Peter Hibberd, M.D., is a doctor whose advice is based on more than 28 years of hospital outpatient and inpatient experience. He is an experienced emergency medicine physician, surgeon, and consultant. Dr. Hibberd is certified by the American Board of Emergency Medicine. He is also a fellow and active member of the American Academy of Family Physicians, an active member of the American College of Emergency Physicians, and a member and fellow of the American Academy of Emergency Medicine. Dr. Hibberd has earned numerous national and international professional certifications, memberships, and awards.
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Constant Post-Nasal Drip

Monday, 22 Jun 2009 03:53 PM

Question: I am a 65-year-old woman, and I have post-nasal drip almost constantly. An ENT physician ordered an X-ray and scope of my sinuses and ordered antihistamines and steroid sprays. I did the sinus rinses for many weeks, all to no avail. After researching on the Internet, I found articles about vasomotor rhinitis. I asked the ENT if this is what I have, and he said "yes" and that it's a nerve problem connected to getting older. Do you know of anything that I can do to alleviate this problem?

Dr. Hibberd's Answer:

Vasomotor rhinitis is a condition in which oversensitive blood vessels in the nasal lining dilate and cause runny nasal symptoms. (This is controlled by the autonomic nervous system — the unconscious system that regulates organ and circulatory function.) Causes can be weather changes, temperature variations, emotions, sleep deprivation, stress, chemical irritants, perfumes, aerosol sprays, and pollution.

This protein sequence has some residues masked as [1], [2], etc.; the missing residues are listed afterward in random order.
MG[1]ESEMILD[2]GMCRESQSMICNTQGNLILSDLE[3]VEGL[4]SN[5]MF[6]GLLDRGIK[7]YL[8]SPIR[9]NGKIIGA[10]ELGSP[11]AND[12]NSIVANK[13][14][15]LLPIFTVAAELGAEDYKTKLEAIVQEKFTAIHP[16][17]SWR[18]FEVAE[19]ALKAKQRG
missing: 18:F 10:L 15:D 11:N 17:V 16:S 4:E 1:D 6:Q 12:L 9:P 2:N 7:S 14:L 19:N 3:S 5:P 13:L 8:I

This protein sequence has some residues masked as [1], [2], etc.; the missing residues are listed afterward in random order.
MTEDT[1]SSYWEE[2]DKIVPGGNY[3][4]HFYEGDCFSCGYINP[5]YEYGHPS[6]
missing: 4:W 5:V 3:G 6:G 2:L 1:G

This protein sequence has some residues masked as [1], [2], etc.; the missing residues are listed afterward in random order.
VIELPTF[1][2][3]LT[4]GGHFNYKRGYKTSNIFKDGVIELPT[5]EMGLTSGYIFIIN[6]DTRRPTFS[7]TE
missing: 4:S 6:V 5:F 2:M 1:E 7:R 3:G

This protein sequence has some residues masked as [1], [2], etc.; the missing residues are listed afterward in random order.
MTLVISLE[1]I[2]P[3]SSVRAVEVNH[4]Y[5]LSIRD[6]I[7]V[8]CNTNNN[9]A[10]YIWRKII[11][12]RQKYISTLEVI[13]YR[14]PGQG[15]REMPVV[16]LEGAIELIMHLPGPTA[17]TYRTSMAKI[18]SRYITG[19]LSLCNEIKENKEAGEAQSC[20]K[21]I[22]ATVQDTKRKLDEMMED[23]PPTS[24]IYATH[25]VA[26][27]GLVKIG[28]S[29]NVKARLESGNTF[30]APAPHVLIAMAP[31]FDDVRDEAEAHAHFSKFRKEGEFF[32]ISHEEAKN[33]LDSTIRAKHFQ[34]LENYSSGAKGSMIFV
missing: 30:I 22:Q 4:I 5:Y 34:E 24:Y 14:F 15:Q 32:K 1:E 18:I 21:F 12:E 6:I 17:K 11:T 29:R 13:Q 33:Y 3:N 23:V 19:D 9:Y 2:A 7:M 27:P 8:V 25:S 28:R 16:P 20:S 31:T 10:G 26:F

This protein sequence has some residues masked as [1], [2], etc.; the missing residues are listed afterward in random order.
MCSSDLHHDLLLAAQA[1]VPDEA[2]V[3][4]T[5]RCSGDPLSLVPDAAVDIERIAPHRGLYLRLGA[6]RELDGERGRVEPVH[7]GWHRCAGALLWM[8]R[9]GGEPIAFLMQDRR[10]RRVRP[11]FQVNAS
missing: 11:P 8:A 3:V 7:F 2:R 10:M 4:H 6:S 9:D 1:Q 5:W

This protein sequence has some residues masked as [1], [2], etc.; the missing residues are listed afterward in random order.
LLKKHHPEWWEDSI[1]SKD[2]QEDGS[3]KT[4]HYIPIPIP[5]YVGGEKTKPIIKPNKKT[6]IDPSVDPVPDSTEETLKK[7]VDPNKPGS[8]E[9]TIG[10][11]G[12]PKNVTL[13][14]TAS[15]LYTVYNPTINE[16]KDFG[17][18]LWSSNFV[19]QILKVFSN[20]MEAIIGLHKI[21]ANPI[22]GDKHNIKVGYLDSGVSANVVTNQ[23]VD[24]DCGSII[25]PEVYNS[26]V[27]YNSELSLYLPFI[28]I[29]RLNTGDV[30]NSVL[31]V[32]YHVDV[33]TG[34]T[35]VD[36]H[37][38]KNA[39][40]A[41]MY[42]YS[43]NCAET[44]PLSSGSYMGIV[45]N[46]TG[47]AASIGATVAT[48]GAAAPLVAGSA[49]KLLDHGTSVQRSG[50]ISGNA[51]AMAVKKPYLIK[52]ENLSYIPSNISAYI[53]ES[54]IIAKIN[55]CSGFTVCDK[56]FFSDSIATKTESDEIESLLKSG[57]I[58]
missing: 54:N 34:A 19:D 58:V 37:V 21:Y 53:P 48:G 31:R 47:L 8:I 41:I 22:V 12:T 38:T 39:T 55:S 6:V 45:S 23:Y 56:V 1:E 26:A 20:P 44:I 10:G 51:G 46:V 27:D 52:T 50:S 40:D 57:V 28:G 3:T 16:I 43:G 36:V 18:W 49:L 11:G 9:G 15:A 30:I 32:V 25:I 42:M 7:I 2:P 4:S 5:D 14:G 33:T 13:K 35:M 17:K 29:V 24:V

Vasomotor rhinitis is simple to recognize, and your family doctor is well-suited to treat it. Testing is not necessary to diagnose this condition. Scope procedures and imaging are used for situations in which complete obstruction from a tumor or recurrent or persistent infection is suspected.

Most patients with vasomotor nasal symptoms need simple topical treatment. Ipratropium bromide nasal spray will dry up the excessive runny nose that intermittent nasal saline spray doesn't remedy. Some patients have coexisting allergic stimuli and will benefit from nasal corticosteroid sprays, as well as selective use of oral agents such as a rapidly acting antihistamine (Zyrtec, for example) with or without a prescription leukotiene blocker such as Singulair. The topical antihistamine spray Astelin may be useful for some.

Pseudoephedrine is available from a pharmacist without prescription to help control periodic, severe symptoms. In my experience, phenylephrine products (Neo-Synephrine) available from the pharmacy shelf are slightly less effective than pseudoephedrine. Both of these products can make symptoms worse if used too much. People with underlying disease such as diabetes, hypertension, or severe vascular/heart disease should use them with caution if at all.

Avoid using decongestant nasal sprays, such as Afrin, continuously for more than three to five days because they can make congestion worse and commonly require topical nasal steroids to resolve.

I am at a loss as to why saline sinus rinses were recommended for long-term use. Though some may benefit temporarily, I am not convinced that the risk/benefit of long term sinus rinsing is worthwhile in most patients. The sinus cavities are normally free of bacteria and inflammation, and repeated rinsing risks exposing you to increased incidence of infections.

Although treatment of vasomotor rhinitis is often trial and error, surgical options are rarely, if ever, necessary. Ninety-five percent of patients with vasomotor rhinitis will consult family physicians and allergists. ENT surgical consultation is available for those few who also require correction of underlying obstructions.




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